Category Archives: politics

Outraged at Sean Spencer’s appearance?

If you outraged about Sean Spencers appearance this years’s Emmy Awards then understand that “there [is] nothing whatsoever surprising about any of this, as it is the logical and necessary outcome of the self-serving template of immunity which D.C. elites have erected for themselves.”

So if initiating an aggressive war (which the Nuremberg Tribunal called “the supreme international crime”), instituting an international torture regime (which Ronald Reagan called “an abhorrent practice” that no circumstance can justify), and embracing the full model of presidential lawlessness does not result in ostracization, sanction, or exclusion from polite society, why on earth would anyone expect that Sean Spicer would face any sort of actual recrimination or consequence?

Glen Greenwald, The Intercept

Read the full article here. Highly recommended!

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The man who saved the world

‘I was just doing my job’: Soviet officer who averted nuclear war dies at age 77

https://www.rt.com/news/403625-nuclear-soviet-officer-died/

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Quote of the day

It is no longer unusual to hear leftwing activists turn FBI or CIA apologists, since these agencies became a home for a covert opposition to Trump and the source of many leaks.

Serge Halimi, https://zcomm.org/znetarticle/as-bellicose-as-ever

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Does Nikki Haley want to speed up Armageddon?

The US seems to be determined to escalate the conflict in Syria. Meanwhile the world is discussing the origin of the gas attack at best, the questions of the true motives receive little focus.

Regime change is the official goal of Nikki Haley, the United States’ ambassador to the United Nations. Fighting ISIS the alleged second. But it is a strange coincidence that the US just bombed the Shayrat Military Airport that is one of the Syrian Air Force’s most important installations in the fight against the Islamic State due to its proximity to the Palmyra and Deir Ezzor fronts.” [AMN] In other words the US is supporting ISIS in order to weaken Syrian President Assad.

Remembering the neocons in the 2006 Lebanon war that had “goosebumps” when hearing about it in Middle East, Nikki Haley might not just be aiming at regime change but at all out chaos to speed up the ‘second coming of Christ’. As Trump badly needs a distraction from his incompetence and failures, a war in the middle east comes in rather handy. As I wrote here, war might be the one thing that can change Trump’s standing in the world and hide his inexorable coming failures. The media celebrates Trump’s illegal air-strike against Syria1 and proclaims that Donald Trump has finally “become president”, even lauding this act of aggression as an emotional act by a man suddenly aware that the world’s problems were now his”2 while ignoring that the same  ‘man of heart’ keeps the borders close to the very children he pretends to care for.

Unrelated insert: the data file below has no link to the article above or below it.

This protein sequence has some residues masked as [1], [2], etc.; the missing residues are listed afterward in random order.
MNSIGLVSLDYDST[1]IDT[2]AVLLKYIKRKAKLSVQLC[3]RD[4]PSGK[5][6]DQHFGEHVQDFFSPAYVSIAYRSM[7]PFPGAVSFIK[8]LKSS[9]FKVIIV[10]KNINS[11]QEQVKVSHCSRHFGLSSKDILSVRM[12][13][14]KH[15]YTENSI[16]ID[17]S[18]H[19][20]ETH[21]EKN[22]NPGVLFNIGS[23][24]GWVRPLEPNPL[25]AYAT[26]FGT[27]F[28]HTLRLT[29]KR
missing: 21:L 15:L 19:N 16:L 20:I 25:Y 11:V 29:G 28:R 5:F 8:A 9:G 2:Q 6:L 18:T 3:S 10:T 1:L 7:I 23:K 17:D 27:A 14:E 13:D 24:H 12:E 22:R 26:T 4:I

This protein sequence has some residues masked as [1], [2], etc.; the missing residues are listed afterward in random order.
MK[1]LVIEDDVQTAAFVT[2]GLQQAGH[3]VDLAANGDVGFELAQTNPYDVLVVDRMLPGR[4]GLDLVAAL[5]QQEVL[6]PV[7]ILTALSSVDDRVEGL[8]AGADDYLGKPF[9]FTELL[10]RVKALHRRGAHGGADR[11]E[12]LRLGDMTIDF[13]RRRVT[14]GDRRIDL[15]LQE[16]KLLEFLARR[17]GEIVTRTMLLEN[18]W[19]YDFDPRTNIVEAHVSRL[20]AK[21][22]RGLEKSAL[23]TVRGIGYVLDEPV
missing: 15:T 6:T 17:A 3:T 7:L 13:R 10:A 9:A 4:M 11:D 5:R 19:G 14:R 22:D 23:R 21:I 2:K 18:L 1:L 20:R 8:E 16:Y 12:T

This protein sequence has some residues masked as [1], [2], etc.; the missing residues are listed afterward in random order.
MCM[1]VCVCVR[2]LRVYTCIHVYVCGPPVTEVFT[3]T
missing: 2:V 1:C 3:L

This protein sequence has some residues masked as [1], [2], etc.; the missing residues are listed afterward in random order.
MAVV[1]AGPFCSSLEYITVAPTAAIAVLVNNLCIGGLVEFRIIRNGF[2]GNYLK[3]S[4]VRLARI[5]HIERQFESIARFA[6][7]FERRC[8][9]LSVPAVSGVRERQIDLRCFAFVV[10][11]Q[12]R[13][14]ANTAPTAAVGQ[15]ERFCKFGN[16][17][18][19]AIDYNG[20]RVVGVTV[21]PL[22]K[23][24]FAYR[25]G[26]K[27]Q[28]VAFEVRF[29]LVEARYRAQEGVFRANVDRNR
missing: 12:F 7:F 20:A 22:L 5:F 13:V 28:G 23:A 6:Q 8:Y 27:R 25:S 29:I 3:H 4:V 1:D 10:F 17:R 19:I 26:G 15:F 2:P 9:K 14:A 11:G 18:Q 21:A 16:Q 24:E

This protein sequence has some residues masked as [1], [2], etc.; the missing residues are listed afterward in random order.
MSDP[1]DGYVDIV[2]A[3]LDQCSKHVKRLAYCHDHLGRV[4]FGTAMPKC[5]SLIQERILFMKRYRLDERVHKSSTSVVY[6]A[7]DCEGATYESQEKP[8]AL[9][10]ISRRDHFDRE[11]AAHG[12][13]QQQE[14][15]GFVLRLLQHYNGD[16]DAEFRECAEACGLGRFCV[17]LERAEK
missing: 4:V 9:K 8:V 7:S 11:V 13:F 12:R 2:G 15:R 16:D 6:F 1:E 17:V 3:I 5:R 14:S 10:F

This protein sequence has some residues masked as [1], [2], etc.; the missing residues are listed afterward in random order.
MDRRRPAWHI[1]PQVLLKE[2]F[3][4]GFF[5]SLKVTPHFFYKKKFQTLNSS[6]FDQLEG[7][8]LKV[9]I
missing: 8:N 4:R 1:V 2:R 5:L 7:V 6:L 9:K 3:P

True Christianity

True Christianity demands

  • a humanitarian response towards all the refugees. ALL Syrians have to be allowed to enter the US.
  • helping people – especially children – in the refugee camps in and around Syria. Instead of spending about $300 million to launch an illegal air-strike that only escalates the conflict, use this money where it will benefit children and saves lives.
  • to end arming and training ‘rebel groups’ that only prolong the war and have no prospect of ever bringing peace to region. Even if the so-called rebel groups were successful in regime change, Syria would immediately become another Libya were different fractions fighting each other. The chaos would continue endlessly.
  • respect for international law. International law and the UN is the base to solve conflicts.

 

But with the current US government, we can not expect true Christian values but rather more bloodshed for power.

***

1 The military strike was against international law – a war of aggression – and probably against US law, too.

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Due process

In a 2002 article, respected linguist and dissident Noam Chomsky asks:

What is the proper response to the crime? Whatever the answer, it must at least satisfy a moral truism: If we propose some principle that is to be applied to antagonists, then we must agree — in fact, strenuously insist — that the principle apply to us as well.

A reaction or response to the chemical weapon incident in Syria a few days ago therefore demands due process, i.e. that international law (and domestic law) is respected. Reacting to a war crime with another war crime would would violate the above principle.

To find an appropriate response, we first have to assess the situation: The origin of the chemical weapon incident has not been proven. It might have been an accident when a stock of chemical weapons was hit. It might have been one of the many terrorist groups (euphemistically called “rebels” in the western media) or even ISIS to evoke a reaction by the US. It might even have been a false flag operationa tactic well known to be used by the US especially since Iraq 2003 but also before (Gulf of Tonkin incident). Therefore, until the origin is proven without any doubts, any military strike is unlawful and against the moral standards of the West.